In African Anarchism: The History of A Movement, Sam Mbah and I.E. Igariwey write: “The ideals underlying anarchism may not be so new in the African context. What is new is the concept of anarchism as a social movement or ideology. Anarchy as an abstraction may indeed be remote to Africans, but it is not at all unknown as a way of life. This is not fully appreciated because there is not as yet a systematic body of anarchist thought that is peculiarly African in origin.”
Prior to African colonisation, there were no visible class divisions in South Africa, or capitalist economy, and anarchism was – simply put – just a way of life. Then colonialism dug its roots into the free continent of Africa and proceeded to grow until it had enslaved our country and her people in an inescapable web of whiteness. Today, it continues to do so by apologetically “allowing” individuals who once lived free of our oppressive systems to choose a lesser evil to assert control over them, but an evil nonetheless.
Mbah and Igariwey write that “to understand the dynamics of class formation in post-colonial Africa, we need first to examine the character of the preceding colonial state. Colonialism left independent African states with a neo-colonial economy, with the capitalist mode of production replacing the pre-capitalist modes; this entailed the subjugation of local labor and resources to the needs of capitalism . . . The classes that developed after this integration do not reflect an autonomous economy, but a dependent economy.”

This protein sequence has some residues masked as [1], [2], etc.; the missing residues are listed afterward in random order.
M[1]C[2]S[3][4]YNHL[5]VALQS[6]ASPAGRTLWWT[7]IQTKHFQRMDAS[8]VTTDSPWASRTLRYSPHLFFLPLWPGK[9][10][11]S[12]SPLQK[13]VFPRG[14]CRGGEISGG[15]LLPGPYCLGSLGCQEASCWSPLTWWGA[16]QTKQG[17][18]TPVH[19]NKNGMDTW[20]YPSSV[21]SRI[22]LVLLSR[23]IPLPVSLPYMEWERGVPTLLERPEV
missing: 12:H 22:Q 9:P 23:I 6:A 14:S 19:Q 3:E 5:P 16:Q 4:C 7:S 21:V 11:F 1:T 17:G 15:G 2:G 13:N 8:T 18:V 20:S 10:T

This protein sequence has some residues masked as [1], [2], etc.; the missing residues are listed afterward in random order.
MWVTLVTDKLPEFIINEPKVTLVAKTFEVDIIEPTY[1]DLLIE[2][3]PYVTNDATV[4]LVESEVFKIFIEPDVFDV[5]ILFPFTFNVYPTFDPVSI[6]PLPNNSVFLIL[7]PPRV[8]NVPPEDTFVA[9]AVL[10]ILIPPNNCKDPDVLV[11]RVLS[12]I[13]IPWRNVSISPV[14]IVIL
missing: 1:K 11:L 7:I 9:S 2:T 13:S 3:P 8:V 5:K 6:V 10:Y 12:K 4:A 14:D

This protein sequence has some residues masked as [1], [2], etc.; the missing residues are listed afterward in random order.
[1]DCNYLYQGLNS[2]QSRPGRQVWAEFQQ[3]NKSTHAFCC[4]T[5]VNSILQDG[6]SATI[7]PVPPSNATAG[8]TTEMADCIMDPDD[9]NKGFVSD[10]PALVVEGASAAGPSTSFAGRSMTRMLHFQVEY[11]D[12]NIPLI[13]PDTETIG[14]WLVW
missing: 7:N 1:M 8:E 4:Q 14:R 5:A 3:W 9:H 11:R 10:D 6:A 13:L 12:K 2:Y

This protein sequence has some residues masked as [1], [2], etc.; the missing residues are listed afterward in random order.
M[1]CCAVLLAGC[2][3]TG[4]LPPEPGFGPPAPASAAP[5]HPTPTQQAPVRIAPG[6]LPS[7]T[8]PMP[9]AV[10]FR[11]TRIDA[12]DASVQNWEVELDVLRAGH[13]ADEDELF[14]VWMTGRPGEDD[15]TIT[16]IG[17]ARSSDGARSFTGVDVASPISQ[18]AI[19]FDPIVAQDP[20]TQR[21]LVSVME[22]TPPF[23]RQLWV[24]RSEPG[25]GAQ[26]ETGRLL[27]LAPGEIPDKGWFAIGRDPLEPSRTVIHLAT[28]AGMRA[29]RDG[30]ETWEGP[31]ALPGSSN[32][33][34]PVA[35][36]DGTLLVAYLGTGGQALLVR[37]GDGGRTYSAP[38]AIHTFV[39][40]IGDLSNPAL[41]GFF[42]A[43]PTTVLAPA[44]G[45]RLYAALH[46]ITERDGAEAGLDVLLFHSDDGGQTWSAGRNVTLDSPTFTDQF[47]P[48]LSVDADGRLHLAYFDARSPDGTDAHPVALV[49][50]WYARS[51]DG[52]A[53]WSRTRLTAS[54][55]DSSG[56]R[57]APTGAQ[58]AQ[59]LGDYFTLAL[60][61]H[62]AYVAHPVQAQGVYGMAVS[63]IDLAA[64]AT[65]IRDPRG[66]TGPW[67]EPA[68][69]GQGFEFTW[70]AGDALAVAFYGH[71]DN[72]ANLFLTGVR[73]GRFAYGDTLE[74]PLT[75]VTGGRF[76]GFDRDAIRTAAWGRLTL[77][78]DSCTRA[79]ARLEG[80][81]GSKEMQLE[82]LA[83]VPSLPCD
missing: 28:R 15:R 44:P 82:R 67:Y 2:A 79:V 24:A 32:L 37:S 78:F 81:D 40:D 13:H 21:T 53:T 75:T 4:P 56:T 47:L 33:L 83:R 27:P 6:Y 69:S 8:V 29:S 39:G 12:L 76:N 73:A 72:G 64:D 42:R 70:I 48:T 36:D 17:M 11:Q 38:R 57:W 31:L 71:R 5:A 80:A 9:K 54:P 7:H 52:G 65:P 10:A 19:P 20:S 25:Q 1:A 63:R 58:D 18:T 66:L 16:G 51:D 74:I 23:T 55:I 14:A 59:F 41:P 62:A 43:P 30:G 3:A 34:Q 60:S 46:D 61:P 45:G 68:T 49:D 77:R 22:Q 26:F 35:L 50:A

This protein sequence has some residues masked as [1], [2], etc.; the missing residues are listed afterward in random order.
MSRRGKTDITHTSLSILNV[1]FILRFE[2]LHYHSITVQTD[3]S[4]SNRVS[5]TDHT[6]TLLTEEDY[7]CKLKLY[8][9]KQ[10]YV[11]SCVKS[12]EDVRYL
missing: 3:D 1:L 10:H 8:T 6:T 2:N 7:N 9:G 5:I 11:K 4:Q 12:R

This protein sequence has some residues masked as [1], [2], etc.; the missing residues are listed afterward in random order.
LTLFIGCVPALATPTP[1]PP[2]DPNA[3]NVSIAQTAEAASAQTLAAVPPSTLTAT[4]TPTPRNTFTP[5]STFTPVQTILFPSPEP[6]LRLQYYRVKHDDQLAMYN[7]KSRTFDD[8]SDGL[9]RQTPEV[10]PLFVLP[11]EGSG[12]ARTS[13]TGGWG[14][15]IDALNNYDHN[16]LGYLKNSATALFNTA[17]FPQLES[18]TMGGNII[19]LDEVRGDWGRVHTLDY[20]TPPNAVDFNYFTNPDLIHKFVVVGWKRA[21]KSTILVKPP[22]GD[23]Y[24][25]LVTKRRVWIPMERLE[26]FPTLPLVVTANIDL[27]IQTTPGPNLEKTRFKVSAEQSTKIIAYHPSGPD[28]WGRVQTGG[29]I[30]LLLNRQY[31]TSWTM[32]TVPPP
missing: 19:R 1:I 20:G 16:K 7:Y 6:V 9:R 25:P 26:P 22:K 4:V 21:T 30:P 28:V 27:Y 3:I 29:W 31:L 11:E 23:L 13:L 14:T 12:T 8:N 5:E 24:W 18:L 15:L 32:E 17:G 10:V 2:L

In reality, it’s not hard to see who has benefited from neo-colonialism in Africa – and continues to do so – and who suffers from it. If our democracy is merely an extension of the white man’s dream of freedom (and I believe that it is) then I want nothing to do with it. Democracy may seem like a system that is “free for all” but if that was the case then this system would have proved to be successful by now. We need only look at American politics to understand how poorly this social system fails marginalised groups (people of colour, women, gender variant, LGBTQI+ people and so forth). Or, how easily convinced human beings can be and how easily that can be used against us.
Here in South Africa, foreign capital still holds the key to local economies through the control of technology, finance and general decision making. If we don’t seek to dismantle the kyriarchy (or rather, our current social system that exists to keep oppressive systems in place) which controls not only our country but the world, this will never change. Even if there was a political party who was actively trying to achieve this goal, it would not gain traction because so many people do not even know that they are being systematically oppressed.
In my opinion, anarchy is something we should be exploring further rather than merely gritting our teeth through election processes that seek to “fix” our problems using broken tools. That is why I’m not voting (or spoiling my vote) in the upcoming election. Who knows, maybe in a year’s time my opinion will have changed once more. As for right now, I still believe that if the revolution isn’t intersectional then it’s not much of a revolution at all.